Seasonal Affective Disorder

More than the winter blues

As the leaves begin to fall from the trees, some of us begin to feel like hibernating. Sometimes called the winter blues, seasonal affective disorder (SAD) is a depression that strikes in late fall and continues until winter’s end. About a half million people in the United States report having the symptoms of seasonal affective disorder. But up to 20% of the U.S. population may suffer from a milder form of the winter blues. For people who suffer from SAD it’s a daily struggle to maintain their normal life.

Seasonal affective disorder is not fully understood, but it is predictable once diagnosed. It seems to affect women more than men. The first signs normally appear in young adults, although children and adolescents can also have SAD. It’s more common the farther north you travel from the equator. It’s also more common in higher altitudes and areas that are frequently cloudy or have overcast days. People who already have a mental challenge like attention deficit hyperactivity disorder, eating disorder, anxiety or panic disorder are also at greater risk for SAD.

There is a strong connection between the shorter days of fall and winter and SAD. The reduction in daylight hours appears to disrupt the body’s natural circadian rhythm. This is the 24-hour cycle that tells your body when to sleep and when to wake up. Different systems in the body are synchronized with an internal master clock in the brain. The clock is heavily influenced by factors in the environment, especially sunlight. That’s why shorter days and longer nights tend to disrupt the 24-hour cycle.

Sunlight is detected even when your eyes are closed. As the sun rises, your body gets the signal to start the wake up routine. A special set of cells in the retina of your eyes detects the sunlight. Those cells are connected to the hypothalamus which is responsible for triggering the release of hormones and regulating body temperature.

When there is less sunlight, your serotonin levels drop. Serotonin is a hormone that helps regulate your mood, supports feelings of well-being and helps you sleep. Exposure to the sun tells the hypothalamus to give you more serotonin which helps to alleviate the feeling of depression.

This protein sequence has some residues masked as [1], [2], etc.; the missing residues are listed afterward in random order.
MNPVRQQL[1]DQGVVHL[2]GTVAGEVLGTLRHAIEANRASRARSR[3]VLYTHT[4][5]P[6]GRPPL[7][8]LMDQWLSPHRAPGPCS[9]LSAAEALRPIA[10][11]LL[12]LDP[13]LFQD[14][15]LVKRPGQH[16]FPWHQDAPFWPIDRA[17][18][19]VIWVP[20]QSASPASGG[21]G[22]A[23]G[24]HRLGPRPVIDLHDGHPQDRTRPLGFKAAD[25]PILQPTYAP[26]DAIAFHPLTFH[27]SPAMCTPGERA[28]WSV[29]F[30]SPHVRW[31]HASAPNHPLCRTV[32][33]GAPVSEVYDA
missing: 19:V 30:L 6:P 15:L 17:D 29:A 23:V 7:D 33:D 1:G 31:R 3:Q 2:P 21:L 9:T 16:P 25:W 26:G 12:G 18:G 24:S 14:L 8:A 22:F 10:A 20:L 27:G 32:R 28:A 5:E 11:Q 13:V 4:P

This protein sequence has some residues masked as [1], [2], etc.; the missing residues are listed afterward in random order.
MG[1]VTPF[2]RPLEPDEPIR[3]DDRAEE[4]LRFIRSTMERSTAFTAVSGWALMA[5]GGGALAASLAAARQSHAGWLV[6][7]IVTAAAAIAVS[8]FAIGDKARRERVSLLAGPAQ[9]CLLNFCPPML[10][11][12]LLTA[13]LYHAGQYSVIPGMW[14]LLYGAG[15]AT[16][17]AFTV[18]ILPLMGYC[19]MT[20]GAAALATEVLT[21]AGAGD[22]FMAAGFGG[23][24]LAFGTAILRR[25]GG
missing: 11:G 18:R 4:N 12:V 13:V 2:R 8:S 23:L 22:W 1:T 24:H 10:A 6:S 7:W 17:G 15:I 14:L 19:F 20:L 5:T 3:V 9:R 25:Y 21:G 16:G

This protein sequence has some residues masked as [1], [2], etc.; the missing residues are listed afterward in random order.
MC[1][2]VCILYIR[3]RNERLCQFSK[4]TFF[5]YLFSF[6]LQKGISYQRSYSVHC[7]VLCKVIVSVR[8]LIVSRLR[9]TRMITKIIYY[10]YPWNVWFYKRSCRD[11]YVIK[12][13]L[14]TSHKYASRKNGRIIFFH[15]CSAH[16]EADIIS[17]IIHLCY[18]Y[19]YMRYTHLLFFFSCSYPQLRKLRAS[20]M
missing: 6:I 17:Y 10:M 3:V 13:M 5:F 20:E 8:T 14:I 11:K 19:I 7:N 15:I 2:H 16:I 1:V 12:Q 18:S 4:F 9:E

Another potential cause of SAD could be related to melatonin, a hormone that triggers sleep and causes drowsiness. When the sun goes down early, the hypothalamus signals that it needs melatonin so you can go to sleep more easily. But what if it’s only 5 o’clock in the evening? You certainly don’t want to go to sleep that early.

There is also some evidence that a deficit in vitamin D can make seasonal affective disorder worse because vitamin D promotes healthy serotonin levels. Since much of the body’s production of vitamin D is triggered by exposure to sunlight, we all experience a deficit of this nutrient in the shorter days of fall and winter.

If you’ve noticed any of the following, you may be experiencing seasonal affective disorder:

  • Lack of energy
  • A craving for carbs and overeating
  • Loss of interest in those things you normally enjoy like social activities
  • Sleeping a lot more than normal
  • A shift in your mood that seems to come around the same time every year

If these symptoms seem familiar and significant, you may want to consult with your doctor or a mental health professional.

Most cases of seasonal affective disorder are easily treated. In about 70% of cases, SAD can be treated with a light box that delivers the same brightness as natural sunlight. Although you don’t want to go out and buy one without the recommendation and approval of a health professional, sitting in front of an appropriate light box for 30 minutes a day tends to alleviate the symptoms of seasonal affective disorder.

If a light box doesn’t seem to help, your mental health professional may recommend talk therapy or medications to help you through feelings of loneliness and depression.

Having SAD makes you feel like a bear in winter. You really just want to disengage from the world and curl up in your bed. With the coronavirus, that probably sounds like a lot of people and because of the social isolation we’ve been going through lately, more people are noticing the symptoms themselves. If you feel like you’re having more than just the winter blues, please reach out to your doctor or a mental health professional for evaluation.